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Two Social Platforms Speak to Specialized Audiences

Social networks for more specialized audiences may not be on everyone’s radar, but they could prove valuable to agencies with celebrity clientele or brand clients focused on specific interest areas. The CEOs from two such platforms, WhoSay and Wikia, spoke on a panel at Wednesday’s Digital Hollywood Media Summit in New York to describe their networks.

WhoSay helps celebrities handle and protect their digital presence. Wikia, similar to its sister site, Wikipedia, is a collaborative content site, but instead of serving as an information reference, it revolves around highly targeted topics and passionate users.

The WhoSay platform “handles one thousand famous people,” according to its CEO, Steve Ellis. The start-up launched last year with talent firm Creative Artists Agency and Amazon among the investors. The client list is by invitation only and represents celebrities and influencers from the worlds of film, television, music, sports, arts, and culture.

The company aggregates content from the celebrities’ social media networks and offers photo and video hosting as well as a private mobile app that links to their publicists. Most notably, WhoSay provides copyright protection that gives celebrities ownership of their images and other social material that they share. That benefits WhoSay clients such as Steve Martin, the Dixie Chicks, and Andre Agassi.

As for content, Ellis “encourages his clients to be as authentic as possible, since inauthentic celebrity messages aren’t tolerated by the public.”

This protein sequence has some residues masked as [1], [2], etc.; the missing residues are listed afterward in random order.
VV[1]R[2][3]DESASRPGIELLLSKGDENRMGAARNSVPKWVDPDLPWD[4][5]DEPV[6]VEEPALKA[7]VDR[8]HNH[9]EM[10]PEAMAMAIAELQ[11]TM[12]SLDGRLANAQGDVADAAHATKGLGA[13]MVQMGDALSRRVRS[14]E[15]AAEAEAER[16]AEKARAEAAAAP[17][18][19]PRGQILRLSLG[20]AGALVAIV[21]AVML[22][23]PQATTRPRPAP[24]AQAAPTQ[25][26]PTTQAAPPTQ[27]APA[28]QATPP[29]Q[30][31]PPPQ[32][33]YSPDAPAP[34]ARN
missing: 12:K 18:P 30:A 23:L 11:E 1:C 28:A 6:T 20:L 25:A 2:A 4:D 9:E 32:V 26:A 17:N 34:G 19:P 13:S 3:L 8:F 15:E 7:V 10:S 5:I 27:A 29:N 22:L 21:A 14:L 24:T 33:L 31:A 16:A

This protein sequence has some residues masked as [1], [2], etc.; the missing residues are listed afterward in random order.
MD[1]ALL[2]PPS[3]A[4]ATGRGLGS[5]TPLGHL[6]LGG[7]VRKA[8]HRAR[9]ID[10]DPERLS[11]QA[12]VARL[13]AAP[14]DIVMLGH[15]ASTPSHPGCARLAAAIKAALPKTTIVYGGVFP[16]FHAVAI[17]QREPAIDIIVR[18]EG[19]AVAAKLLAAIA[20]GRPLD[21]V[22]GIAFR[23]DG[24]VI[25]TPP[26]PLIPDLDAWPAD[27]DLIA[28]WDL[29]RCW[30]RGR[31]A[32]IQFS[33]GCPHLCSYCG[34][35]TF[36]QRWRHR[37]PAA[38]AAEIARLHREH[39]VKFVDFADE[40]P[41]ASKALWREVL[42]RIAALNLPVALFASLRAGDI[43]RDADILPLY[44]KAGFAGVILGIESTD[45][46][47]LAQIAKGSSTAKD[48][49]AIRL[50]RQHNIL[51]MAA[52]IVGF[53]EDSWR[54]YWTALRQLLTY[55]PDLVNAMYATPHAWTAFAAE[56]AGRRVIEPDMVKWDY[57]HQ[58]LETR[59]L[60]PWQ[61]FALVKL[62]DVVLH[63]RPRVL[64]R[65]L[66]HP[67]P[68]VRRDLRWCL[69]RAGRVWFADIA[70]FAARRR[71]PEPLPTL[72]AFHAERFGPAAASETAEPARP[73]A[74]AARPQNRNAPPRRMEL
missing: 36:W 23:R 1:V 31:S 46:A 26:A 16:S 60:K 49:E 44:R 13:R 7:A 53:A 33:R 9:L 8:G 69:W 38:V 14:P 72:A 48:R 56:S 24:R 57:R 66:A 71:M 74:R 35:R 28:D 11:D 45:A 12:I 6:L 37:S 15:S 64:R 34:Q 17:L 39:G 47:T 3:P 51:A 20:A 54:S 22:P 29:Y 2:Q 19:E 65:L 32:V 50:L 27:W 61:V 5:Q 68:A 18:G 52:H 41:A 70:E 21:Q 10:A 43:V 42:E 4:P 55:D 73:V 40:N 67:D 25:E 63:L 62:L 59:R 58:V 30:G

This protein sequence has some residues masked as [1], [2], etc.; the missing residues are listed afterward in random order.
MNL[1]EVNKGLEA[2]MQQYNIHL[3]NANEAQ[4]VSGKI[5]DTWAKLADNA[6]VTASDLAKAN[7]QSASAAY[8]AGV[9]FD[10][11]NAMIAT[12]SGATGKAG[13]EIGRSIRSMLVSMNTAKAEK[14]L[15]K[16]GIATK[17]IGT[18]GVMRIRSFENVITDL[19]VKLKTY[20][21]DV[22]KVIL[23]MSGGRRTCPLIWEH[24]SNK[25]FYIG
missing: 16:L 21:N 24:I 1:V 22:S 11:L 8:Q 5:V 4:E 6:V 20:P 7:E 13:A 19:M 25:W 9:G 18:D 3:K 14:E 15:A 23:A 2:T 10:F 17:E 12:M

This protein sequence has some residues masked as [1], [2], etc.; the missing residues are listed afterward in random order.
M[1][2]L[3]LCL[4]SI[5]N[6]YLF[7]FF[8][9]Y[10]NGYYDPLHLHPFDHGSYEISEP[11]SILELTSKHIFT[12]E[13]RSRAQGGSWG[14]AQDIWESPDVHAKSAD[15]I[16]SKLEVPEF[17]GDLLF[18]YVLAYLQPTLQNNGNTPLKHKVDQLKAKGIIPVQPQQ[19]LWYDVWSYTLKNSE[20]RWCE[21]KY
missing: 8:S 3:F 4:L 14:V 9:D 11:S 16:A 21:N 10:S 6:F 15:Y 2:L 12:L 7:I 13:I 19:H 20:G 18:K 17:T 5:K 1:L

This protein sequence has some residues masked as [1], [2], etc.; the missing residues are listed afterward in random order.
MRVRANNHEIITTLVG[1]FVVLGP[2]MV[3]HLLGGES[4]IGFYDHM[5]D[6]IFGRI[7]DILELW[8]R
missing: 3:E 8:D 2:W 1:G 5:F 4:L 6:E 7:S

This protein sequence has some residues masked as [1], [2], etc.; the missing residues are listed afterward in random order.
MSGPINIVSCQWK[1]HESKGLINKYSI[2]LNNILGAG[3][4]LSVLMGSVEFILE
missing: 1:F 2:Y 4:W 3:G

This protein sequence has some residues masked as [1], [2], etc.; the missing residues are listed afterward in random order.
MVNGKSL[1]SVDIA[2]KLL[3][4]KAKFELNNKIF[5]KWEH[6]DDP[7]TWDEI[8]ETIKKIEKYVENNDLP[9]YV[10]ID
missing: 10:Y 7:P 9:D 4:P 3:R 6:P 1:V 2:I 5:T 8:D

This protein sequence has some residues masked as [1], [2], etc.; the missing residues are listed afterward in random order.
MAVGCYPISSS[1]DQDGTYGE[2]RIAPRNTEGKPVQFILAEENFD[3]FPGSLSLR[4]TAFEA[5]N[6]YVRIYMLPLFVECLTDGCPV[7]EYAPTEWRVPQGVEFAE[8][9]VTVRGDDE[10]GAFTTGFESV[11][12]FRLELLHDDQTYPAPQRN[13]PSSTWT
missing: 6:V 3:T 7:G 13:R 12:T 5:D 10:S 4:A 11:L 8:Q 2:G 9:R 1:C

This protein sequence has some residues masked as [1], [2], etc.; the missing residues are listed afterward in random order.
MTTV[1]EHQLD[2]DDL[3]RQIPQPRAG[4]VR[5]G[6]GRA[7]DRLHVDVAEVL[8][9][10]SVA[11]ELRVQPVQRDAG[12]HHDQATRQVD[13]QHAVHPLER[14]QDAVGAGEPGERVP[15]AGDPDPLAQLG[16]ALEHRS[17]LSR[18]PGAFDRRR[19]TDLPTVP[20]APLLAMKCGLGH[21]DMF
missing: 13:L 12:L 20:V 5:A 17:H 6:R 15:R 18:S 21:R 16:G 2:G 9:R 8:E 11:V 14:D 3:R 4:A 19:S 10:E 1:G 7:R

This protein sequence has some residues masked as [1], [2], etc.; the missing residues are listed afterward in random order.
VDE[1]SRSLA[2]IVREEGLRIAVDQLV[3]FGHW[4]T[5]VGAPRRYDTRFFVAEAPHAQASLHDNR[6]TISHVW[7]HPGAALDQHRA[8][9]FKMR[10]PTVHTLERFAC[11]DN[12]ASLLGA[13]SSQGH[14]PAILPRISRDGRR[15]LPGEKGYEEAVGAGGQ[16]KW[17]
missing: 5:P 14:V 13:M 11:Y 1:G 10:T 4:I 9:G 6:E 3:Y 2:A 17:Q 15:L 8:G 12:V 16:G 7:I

“’It’s not just ‘buy my album’. Some of the most successful content may not even be related directly to their talent. It may be what they did that day,” he added. “We need to figure out a balance between endorsements and targeted ad buys. Overall, celebrity content has huge amounts of engagement, and our clients’ recommendations carry a lot of weight with their fans.”

Wikia is a collaborative publishing platform that has been around longer than WhoSay. Although it is far less well-known than Wikipedia, it is high on the priority list of its participating community members. At present there are over 200,000 wiki sites on this user-generated platform, and the topics include TV shows, food, hobbies, fashion, and gaming, the hottest area.

CEO Craig Palmer explained, “Wikia is a platform where users discover, create, and share content. With some other social platforms, it’s short attention span theater… With Wikia, users engage deeply in their areas of interest.” Wiki examples range from popular sports such as ice hockey to more obscure areas like solar cooking.

Palmer also detailed Wikia’s relevance to brands and how the site is evolving in that area. “Until now, brand-focused wikis got no traction. But a Disney wiki that wasn’t created by Disney has been popular. We need to find the right balance, and now Wikia is experimenting to create programs where brands could be adopted by a community, with their approval.”

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